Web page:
While I was in California over the last weekend, I picked up Robin Cook’s Point of Departure, and read it in a couple of sittings. Rather than providing a detailed review, let me refer you to this review in the Guardian by Malcolm Rifkind, the last Conservative foreign secretary (and therefore a political adversary of Robin Cook).
Despite the obvious Iraq angle, this book is about more than just the rush to war. There are really three aspects to it:
- It provides an invaluable account of the debate within the British government during the run-up to the invasion of Iraq.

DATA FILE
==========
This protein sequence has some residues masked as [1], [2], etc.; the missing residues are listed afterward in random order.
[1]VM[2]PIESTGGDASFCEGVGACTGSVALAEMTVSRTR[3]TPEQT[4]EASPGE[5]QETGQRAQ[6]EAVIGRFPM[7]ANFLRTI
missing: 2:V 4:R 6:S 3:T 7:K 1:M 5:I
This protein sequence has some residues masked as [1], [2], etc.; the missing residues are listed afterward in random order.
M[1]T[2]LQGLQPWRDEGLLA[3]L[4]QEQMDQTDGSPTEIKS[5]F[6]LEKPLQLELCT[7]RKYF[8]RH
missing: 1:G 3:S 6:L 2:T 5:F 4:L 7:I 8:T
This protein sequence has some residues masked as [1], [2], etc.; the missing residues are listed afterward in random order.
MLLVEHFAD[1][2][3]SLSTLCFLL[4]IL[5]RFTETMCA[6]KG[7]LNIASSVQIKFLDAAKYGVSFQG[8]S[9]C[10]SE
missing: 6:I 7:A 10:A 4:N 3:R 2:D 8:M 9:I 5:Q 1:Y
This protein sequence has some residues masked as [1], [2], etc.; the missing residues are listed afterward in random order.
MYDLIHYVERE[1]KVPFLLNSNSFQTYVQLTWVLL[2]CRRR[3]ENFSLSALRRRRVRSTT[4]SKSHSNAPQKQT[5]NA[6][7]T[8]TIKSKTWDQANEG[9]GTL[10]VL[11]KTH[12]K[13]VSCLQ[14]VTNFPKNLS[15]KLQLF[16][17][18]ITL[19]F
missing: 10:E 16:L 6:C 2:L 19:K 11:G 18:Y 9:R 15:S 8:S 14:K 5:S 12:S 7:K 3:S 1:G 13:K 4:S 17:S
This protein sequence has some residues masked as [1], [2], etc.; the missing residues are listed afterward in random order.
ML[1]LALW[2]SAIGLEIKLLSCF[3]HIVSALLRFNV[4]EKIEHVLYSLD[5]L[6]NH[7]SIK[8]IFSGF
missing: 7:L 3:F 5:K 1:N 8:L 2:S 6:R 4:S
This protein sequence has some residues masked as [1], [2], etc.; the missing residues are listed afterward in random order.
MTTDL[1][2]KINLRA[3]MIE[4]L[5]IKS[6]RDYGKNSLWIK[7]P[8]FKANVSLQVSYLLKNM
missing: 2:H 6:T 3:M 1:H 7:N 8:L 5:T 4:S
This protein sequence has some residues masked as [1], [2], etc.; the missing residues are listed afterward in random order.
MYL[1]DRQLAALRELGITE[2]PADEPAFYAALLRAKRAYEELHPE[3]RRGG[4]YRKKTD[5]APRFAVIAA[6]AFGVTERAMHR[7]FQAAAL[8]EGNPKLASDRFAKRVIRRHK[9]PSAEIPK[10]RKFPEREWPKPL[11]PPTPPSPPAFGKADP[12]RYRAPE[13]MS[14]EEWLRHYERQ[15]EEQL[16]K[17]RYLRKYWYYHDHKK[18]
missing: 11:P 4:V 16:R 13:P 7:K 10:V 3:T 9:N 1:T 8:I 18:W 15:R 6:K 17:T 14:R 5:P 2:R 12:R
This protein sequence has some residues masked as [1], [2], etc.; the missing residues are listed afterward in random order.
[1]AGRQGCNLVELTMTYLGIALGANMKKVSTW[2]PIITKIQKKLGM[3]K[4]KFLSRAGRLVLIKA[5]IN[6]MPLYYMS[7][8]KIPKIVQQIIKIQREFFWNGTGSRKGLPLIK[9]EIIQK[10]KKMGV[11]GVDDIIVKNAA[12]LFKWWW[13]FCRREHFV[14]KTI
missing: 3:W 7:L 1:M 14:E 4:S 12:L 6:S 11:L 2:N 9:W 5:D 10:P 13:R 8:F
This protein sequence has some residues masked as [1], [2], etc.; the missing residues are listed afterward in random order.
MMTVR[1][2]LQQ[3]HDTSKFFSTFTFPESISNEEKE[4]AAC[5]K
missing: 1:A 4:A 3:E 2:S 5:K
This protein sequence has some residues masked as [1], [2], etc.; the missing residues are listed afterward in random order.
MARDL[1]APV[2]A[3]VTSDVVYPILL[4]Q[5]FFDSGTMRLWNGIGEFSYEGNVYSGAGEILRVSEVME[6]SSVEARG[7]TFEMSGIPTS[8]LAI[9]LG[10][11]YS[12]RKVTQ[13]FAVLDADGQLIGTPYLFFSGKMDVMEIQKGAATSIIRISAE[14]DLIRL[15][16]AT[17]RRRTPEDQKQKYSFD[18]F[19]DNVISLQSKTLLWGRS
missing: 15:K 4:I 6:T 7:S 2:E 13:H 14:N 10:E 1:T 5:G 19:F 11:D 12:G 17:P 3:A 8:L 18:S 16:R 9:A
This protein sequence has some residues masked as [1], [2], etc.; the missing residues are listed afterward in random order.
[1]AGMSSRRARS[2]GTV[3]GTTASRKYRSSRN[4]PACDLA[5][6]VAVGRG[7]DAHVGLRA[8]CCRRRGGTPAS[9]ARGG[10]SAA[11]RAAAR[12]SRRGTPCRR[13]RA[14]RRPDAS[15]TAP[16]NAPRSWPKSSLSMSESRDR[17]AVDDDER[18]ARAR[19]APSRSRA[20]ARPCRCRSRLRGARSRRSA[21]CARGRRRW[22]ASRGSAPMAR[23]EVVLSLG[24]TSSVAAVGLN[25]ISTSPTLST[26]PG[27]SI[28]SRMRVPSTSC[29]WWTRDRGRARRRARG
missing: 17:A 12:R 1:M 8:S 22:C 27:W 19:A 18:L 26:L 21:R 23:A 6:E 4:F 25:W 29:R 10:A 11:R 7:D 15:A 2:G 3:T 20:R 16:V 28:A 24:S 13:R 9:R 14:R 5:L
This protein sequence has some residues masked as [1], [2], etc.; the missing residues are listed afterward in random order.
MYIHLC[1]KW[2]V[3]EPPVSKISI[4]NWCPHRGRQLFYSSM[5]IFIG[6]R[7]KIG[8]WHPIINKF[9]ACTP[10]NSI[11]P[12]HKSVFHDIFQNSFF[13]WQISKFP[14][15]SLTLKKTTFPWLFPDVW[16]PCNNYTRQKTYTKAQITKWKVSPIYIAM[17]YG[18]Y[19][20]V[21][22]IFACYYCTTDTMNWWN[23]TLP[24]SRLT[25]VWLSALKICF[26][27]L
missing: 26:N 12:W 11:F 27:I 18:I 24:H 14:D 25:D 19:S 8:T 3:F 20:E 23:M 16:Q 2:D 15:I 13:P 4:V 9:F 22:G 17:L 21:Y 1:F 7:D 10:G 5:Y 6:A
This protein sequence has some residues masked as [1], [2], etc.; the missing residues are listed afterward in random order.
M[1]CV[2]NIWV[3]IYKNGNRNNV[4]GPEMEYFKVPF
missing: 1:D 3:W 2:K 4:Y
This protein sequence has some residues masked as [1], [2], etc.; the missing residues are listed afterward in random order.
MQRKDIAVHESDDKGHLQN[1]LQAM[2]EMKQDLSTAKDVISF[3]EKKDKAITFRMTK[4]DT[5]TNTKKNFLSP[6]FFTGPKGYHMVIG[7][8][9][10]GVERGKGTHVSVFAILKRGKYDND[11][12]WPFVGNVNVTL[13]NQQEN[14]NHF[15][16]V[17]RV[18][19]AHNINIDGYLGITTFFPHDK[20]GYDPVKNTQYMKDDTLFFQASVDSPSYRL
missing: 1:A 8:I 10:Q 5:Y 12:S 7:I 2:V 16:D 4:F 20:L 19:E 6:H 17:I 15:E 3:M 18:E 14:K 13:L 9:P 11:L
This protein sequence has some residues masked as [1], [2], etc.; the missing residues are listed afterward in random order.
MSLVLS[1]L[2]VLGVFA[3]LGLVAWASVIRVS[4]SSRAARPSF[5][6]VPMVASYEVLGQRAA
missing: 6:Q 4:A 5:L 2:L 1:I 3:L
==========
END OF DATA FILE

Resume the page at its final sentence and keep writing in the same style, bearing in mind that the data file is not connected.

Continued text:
- It gives a detailed view of how “the mother of all Parliaments” actually operates at the beginning of the 21st century, from the point of view of someone who is both a committed Parliamentarian and a passionate voice for modernisation.
- In a lengthy coda, it sets out a strong case for the continuing relevance of a Social Democrat alternative to the prevailing market-centric neo-Liberal orthodoxy.